JEDDAH: Arbab Al-Heraf, or Masters of Crafts, the visionary project of Abdullah Al-Hudaif, has been transformed into an academy for music and art connoisseurs in the Saudi coastal city of Jeddah.
Started as a small project, a café that brought artists and craftsmen together under one roof, it is now an academy offering various academic courses ranging from drawing to musical instruments and singing.
Since the establishment of the Music Commission under the Ministry of Culture in Saudi Arabia, this type of project has become increasingly popular, especially for music professionals.
Al-Hudaif aspires for his academy to be one of the accredited musical institutions in the Kingdom. They currently run their programs with Saudi music trainers and professionals, and the demand is increasing day by day, not only from music students, but also from people who yearn for a dose of culture.
Saudi Arabia aims to produce a new generation of musicians and intellectuals through the new music institutions.
In addition to oriental music, new courses have been added for western musical instruments such as piano and for singing.
In Al-Hudaif’s office in Al-Zahra district, one can see his passion for art exhibited on the walls and stacked on his shelves, from artworks by Arab artists, vintage art magazines and books by world-renowned philosophers.
He told Arab News that he had 11 branches in Jeddah alone, each with a different function. “For example, we have a branch in the north of Obhur that is a museum for ancient Arabian art. There’s another branch called Bohemianhouse, a 150-year-old building for art workshops, a cafe and a studio for some of our artists.”
Another branch, called Bait Ziryab, was named after the famous musician Ziryab, from Andalusia, and is housed in a building more than 100 years old. “We’ve refurbished it, decorated it and turned it into an institute for music.”
They have trained more than 400 people in Bait Ziryab alone.
There’s also Bait Al-Hudaif, which functions as a lab for artists.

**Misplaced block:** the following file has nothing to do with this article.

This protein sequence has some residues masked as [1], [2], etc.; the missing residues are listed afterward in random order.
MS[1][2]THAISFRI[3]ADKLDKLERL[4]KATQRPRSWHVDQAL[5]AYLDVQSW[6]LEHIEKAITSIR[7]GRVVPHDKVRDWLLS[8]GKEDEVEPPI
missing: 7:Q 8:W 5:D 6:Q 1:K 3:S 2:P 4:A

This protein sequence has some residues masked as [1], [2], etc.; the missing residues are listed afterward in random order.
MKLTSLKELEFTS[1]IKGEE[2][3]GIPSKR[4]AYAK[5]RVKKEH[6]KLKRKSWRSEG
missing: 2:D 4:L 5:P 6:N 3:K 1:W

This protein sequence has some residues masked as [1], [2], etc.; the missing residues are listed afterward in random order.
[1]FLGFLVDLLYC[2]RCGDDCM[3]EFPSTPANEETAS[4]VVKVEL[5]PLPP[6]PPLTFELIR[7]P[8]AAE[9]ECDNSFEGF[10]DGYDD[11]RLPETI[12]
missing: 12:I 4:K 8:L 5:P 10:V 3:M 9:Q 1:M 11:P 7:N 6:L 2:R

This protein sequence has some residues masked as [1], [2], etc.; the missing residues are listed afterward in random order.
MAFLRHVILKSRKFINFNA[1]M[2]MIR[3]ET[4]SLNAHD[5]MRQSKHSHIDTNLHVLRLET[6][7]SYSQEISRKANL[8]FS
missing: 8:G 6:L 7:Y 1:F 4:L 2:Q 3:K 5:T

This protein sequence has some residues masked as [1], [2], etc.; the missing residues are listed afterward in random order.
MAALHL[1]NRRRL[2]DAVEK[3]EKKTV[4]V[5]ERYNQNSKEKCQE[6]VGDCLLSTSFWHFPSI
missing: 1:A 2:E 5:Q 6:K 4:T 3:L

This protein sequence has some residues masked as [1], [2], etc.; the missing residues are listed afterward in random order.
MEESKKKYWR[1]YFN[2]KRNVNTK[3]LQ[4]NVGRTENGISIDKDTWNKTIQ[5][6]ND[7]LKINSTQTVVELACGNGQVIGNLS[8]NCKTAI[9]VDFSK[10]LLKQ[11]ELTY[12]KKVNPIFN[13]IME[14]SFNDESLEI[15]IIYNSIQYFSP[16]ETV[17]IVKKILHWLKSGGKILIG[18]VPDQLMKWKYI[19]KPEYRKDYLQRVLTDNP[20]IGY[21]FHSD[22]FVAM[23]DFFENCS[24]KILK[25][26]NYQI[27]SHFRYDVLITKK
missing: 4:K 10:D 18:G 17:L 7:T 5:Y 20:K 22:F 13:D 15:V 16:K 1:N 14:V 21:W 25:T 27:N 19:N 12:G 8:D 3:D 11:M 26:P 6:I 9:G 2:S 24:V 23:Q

Arbab Al-Heraf runs different projects, such as the Lathrebo project, where volunteers enter ancient and abandoned houses in Madinah and turn them into art sites.
Another project launched by the academy aims to paint the walls of eight districts in Jeddah’s Old Town.
Yet another targets different segments of society, including younger audiences, with a podcast that teaches the importance of preserving the environment and recycling. “About 30 percent of our participants are made up of children, the rest is all adults.”
“We’ve had over 30,000 visitors to our different branches, and that is only the visitors. A lot of our participants have gained fame through their crafts, songs, movies or books whose inception began with us here at Arbab Al-Heraf,” he added.
Although Arbab Al-Heraf has found great success in cultivating Saudi artistic talents, it was not always an easy feat. Al-Hudaif said that Arbab’s beginnings were humble and met with many obstacles.
He said that one does not have to be a participant or a music student to visit his academy. “Art knows no culture or age or gender (barriers), it’s for everyone to be a part of.”
He said that his academy aims not only to invest in Saudi talent, but to unify people. “We all have different backgrounds and lives but under one roof we all unify for the shared passion for art, literature, music, films, etc.”
Through his academy and several branches scattered in the city, Al-Hudaif wants to show to the world that Saudis have immense talent in art and are open-minded individuals that welcome all different people.